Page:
Oil at $US200 a barrel would trigger a global recession with severe, though differing consequences for automotive sales forecasts in the US, Europe and Asia, a white paper from analysts Global Insight said.

In the US, according to the white paper, the impact of soaring oil prices is aggravated by the relatively weak dollar, the tradition of cheap petrol and the preponderance in the market of large pickup trucks and SUVs.

Europe, however, is somewhat insulated by the strong euro, the much earlier adaptation to higher petrol prices, stricter emission standards, and a better mix of small cars and diesel engines.

Asia region is more complex due to the wide diversity of economic development in its markets, penetration of motor vehicles, vehicle demand dynamics, and fuel subsidies and taxes.

"The Outlook for Light Vehicle Sales under a High Oil Price Scenario" white paper was authored by Global Insight's lead automotive analysts for the US, Europe and Asia, using forecasts from the firm's energy group.

Despite current drops in the price of crude oil and sound arguments against "peak oil" in the $150-200 per barrel range, the paper was created because of the ongoing controversy surrounding not only how high the price of oil might go, but also the long-term direction of oil prices - up or down.

$150-200 per barrel oil

In the US, as oil prices rise higher, the market falls to 13.8m units in 2009 and stays low through 2011 when pent-up demand causes sales to begin rising slowly to 15.7m units in 2012, still 800,000 below the base case which forecast $120 oil.

The mix of vehicles will change dramatically; diesels, hybrids, new technologies, and lighter materials will abound. But the impact of very high petrol on the light truck market is "particularly brutal," according to the white paper with sales dropping to 4.7m in 2012, down from 8.6m last year.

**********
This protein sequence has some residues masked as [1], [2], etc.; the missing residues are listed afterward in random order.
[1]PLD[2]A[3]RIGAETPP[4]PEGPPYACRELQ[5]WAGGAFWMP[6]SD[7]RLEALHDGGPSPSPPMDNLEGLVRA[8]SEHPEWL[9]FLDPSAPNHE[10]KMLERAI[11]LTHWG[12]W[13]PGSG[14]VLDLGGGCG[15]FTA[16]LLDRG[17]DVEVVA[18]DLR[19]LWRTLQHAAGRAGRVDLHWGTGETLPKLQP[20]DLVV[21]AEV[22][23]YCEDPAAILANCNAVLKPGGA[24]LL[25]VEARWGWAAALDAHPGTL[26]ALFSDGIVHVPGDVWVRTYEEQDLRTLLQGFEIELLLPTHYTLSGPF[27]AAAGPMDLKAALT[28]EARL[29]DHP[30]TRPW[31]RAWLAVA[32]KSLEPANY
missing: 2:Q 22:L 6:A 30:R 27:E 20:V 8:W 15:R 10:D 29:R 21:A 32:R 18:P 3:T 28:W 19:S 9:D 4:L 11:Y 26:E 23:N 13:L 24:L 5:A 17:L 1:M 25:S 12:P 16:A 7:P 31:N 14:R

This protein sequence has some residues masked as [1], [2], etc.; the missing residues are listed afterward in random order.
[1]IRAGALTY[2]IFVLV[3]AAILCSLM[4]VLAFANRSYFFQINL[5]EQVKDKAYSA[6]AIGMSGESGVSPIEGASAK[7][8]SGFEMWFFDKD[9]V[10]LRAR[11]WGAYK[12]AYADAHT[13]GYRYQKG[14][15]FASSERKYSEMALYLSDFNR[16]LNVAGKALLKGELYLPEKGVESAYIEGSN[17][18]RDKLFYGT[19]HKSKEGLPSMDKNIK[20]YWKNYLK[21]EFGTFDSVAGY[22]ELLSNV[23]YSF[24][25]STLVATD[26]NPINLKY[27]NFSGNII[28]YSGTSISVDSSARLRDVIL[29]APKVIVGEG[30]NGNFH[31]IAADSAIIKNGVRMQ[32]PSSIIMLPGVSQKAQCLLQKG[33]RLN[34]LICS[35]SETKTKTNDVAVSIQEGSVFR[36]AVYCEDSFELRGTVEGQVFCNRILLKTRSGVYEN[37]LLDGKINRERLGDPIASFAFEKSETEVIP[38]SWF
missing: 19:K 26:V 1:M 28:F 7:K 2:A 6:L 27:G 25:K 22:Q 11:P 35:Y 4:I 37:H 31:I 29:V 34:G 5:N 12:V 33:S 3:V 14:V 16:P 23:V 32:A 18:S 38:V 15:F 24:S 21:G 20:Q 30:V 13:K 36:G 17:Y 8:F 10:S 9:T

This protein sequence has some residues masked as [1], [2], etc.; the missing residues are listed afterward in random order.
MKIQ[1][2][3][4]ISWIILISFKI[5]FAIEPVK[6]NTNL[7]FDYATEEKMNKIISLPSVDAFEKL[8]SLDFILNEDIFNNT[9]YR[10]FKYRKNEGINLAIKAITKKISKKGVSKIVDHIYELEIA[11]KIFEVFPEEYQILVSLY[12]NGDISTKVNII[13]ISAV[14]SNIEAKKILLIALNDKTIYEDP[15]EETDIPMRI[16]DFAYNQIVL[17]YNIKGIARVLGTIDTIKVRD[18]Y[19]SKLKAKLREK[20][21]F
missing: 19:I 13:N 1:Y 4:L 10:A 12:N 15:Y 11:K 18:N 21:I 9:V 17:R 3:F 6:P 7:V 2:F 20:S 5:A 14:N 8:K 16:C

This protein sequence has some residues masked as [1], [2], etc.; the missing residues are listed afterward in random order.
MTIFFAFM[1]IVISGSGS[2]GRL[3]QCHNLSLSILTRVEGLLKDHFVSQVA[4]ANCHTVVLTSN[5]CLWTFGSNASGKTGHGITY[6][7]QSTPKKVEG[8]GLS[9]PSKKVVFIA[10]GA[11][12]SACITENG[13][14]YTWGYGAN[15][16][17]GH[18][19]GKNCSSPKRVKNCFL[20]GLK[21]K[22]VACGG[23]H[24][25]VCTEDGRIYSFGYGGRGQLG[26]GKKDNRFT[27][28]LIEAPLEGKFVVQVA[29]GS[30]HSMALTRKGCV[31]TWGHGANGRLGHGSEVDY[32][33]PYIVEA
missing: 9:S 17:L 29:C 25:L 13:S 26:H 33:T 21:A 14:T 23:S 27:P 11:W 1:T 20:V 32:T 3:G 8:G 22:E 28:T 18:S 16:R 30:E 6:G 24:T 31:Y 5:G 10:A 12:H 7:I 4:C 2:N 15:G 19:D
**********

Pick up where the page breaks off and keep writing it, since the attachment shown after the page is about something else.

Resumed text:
In Europe, the car market would virtually stagnate at less than 14m units until 2013 because of the strength of the euro and high excise taxes. For example, typical petrol prices in Germany would increase to nearly $14 a US gallon. Car sales would dip by 800,000 units. Lastly, oil sustained in the $150-200 range would act as a pan-European CO2 tax, effectively doubling many CO2-based car taxes being tolled out across EU member states, with the result that consumers will be pushed further and faster into downsizing their automotive purchases.

The global slowdown will hit Asia's export-dependent economies and trigger a significant slowing of their domestic economies. Inflation, the white paper notes, is a large concern and monetary tightening to control it is exacerbating the impact on consumer spending and vehicle demand. Countries are beginning to reduce high fuel subsidies, and fuel prices at the pump are rising. Though governments will have the option of sheltering consumers from the full impact of the high oil price scenario, growth rates will moderate significantly and the total light-vehicle market will fall by about 3.4m units to approximately 25m units in 2013. The impacts will vary by country.

The full white paper is available here